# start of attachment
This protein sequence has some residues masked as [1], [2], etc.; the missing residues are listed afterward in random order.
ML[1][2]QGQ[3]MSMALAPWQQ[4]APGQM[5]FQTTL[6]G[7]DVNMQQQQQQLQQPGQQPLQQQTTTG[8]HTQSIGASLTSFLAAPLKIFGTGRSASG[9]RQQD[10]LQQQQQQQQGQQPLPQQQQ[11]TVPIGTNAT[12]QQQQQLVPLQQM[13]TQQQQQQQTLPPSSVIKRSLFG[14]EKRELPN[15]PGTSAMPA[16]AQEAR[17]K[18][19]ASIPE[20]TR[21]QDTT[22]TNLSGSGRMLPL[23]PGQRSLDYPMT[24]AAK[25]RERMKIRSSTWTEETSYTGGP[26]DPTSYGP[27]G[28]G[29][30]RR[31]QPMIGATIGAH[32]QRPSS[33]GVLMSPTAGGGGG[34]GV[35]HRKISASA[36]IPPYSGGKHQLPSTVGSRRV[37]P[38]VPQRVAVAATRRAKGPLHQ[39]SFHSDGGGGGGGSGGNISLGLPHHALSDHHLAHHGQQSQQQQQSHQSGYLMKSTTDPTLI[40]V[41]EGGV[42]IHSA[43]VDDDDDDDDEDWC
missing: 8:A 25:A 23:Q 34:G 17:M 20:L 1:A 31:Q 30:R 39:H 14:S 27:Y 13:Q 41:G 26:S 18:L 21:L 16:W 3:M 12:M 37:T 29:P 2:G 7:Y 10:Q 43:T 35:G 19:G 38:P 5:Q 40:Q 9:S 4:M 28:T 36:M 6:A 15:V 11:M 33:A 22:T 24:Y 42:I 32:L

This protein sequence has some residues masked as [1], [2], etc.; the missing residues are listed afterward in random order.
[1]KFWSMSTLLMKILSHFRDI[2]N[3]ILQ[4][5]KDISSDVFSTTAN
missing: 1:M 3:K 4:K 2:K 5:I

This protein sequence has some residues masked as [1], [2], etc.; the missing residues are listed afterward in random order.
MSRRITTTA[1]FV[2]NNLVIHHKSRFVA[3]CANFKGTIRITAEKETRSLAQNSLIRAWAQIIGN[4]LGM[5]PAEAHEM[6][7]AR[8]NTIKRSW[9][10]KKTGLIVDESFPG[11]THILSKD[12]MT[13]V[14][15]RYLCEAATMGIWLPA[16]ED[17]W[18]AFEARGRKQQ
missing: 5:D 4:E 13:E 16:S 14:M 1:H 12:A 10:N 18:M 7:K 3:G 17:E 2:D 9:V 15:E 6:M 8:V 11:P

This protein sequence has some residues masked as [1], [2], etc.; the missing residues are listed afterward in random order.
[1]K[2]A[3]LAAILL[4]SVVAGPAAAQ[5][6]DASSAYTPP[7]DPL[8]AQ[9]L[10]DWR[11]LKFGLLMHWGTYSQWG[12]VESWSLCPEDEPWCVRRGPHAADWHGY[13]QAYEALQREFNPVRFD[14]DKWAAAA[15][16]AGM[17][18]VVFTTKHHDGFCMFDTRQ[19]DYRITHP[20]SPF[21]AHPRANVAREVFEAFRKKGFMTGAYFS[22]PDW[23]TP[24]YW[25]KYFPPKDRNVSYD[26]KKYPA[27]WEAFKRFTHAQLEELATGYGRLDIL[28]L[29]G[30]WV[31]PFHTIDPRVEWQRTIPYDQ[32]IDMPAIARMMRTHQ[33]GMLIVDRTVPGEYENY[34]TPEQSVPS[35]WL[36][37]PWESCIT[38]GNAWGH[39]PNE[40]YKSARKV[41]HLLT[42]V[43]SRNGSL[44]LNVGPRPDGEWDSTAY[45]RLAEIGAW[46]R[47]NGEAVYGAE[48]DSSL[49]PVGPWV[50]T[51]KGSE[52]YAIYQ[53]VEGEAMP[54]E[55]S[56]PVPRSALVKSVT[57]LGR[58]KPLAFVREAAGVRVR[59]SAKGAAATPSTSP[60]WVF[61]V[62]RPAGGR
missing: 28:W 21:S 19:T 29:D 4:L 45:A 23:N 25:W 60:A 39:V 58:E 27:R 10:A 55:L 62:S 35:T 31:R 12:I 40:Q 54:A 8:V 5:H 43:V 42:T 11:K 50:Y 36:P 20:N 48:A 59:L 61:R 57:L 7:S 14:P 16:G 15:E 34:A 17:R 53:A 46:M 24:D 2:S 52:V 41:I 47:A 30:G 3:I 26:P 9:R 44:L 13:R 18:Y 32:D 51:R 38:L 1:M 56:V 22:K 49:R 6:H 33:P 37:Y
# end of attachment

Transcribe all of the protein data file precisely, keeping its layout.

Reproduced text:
This protein sequence has some residues masked as [1], [2], etc.; the missing residues are listed afterward in random order.
ML[1][2]QGQ[3]MSMALAPWQQ[4]APGQM[5]FQTTL[6]G[7]DVNMQQQQQQLQQPGQQPLQQQTTTG[8]HTQSIGASLTSFLAAPLKIFGTGRSASG[9]RQQD[10]LQQQQQQQQGQQPLPQQQQ[11]TVPIGTNAT[12]QQQQQLVPLQQM[13]TQQQQQQQTLPPSSVIKRSLFG[14]EKRELPN[15]PGTSAMPA[16]AQEAR[17]K[18][19]ASIPE[20]TR[21]QDTT[22]TNLSGSGRMLPL[23]PGQRSLDYPMT[24]AAK[25]RERMKIRSSTWTEETSYTGGP[26]DPTSYGP[27]G[28]G[29][30]RR[31]QPMIGATIGAH[32]QRPSS[33]GVLMSPTAGGGGG[34]GV[35]HRKISASA[36]IPPYSGGKHQLPSTVGSRRV[37]P[38]VPQRVAVAATRRAKGPLHQ[39]SFHSDGGGGGGGSGGNISLGLPHHALSDHHLAHHGQQSQQQQQSHQSGYLMKSTTDPTLI[40]V[41]EGGV[42]IHSA[43]VDDDDDDDDEDWC
missing: 8:A 25:A 23:Q 34:G 17:M 20:L 1:A 31:Q 30:R 39:H 14:S 27:Y 13:Q 41:G 26:S 18:L 21:L 16:W 3:M 12:M 37:T 29:P 2:G 7:Y 10:Q 43:T 35:G 19:G 38:P 5:Q 40:Q 9:S 4:M 28:T 36:M 6:A 15:V 11:M 33:A 22:T 24:Y 42:I 32:L

This protein sequence has some residues masked as [1], [2], etc.; the missing residues are listed afterward in random order.
[1]KFWSMSTLLMKILSHFRDI[2]N[3]ILQ[4][5]KDISSDVFSTTAN
missing: 1:M 3:K 4:K 2:K 5:I

This protein sequence has some residues masked as [1], [2], etc.; the missing residues are listed afterward in random order.
MSRRITTTA[1]FV[2]NNLVIHHKSRFVA[3]CANFKGTIRITAEKETRSLAQNSLIRAWAQIIGN[4]LGM[5]PAEAHEM[6][7]AR[8]NTIKRSW[9][10]KKTGLIVDESFPG[11]THILSKD[12]MT[13]V[14][15]RYLCEAATMGIWLPA[16]ED[17]W[18]AFEARGRKQQ
missing: 5:D 4:E 13:E 16:S 14:M 1:H 12:A 10:N 18:M 7:K 3:G 17:E 2:D 9:V 15:E 6:M 8:V 11:P

This protein sequence has some residues masked as [1], [2], etc.; the missing residues are listed afterward in random order.
[1]K[2]A[3]LAAILL[4]SVVAGPAAAQ[5][6]DASSAYTPP[7]DPL[8]AQ[9]L[10]DWR[11]LKFGLLMHWGTYSQWG[12]VESWSLCPEDEPWCVRRGPHAADWHGY[13]QAYEALQREFNPVRFD[14]DKWAAAA[15][16]AGM[17][18]VVFTTKHHDGFCMFDTRQ[19]DYRITHP[20]SPF[21]AHPRANVAREVFEAFRKKGFMTGAYFS[22]PDW[23]TP[24]YW[25]KYFPPKDRNVSYD[26]KKYPA[27]WEAFKRFTHAQLEELATGYGRLDIL[28]L[29]G[30]WV[31]PFHTIDPRVEWQRTIPYDQ[32]IDMPAIARMMRTHQ[33]GMLIVDRTVPGEYENY[34]TPEQSVPS[35]WL[36][37]PWESCIT[38]GNAWGH[39]PNE[40]YKSARKV[41]HLLT[42]V[43]SRNGSL[44]LNVGPRPDGEWDSTAY[45]RLAEIGAW[46]R[47]NGEAVYGAE[48]DSSL[49]PVGPWV[50]T[51]KGSE[52]YAIYQ[53]VEGEAMP[54]E[55]S[56]PVPRSALVKSVT[57]LGR[58]KPLAFVREAAGVRVR[59]SAKGAAATPSTSP[60]WVF[61]V[62]RPAGGR
missing: 28:W 21:S 19:T 29:D 4:L 45:A 23:N 25:W 60:A 39:V 58:E 27:R 10:A 55:L 62:S 35:T 31:R 12:I 40:Q 54:A 8:V 5:H 43:V 42:T 11:K 50:Y 36:P 20:N 48:A 59:L 61:R 57:L 7:S 14:P 16:G 15:E 34:A 17:R 53:A 46:M 24:D 2:S 52:V 41:I 47:A 30:G 3:I 26:P 9:R 44:L 13:R 18:Y 32:D 51:R 38:L 1:M 56:V 22:K 49:R 6:H 33:P 37:Y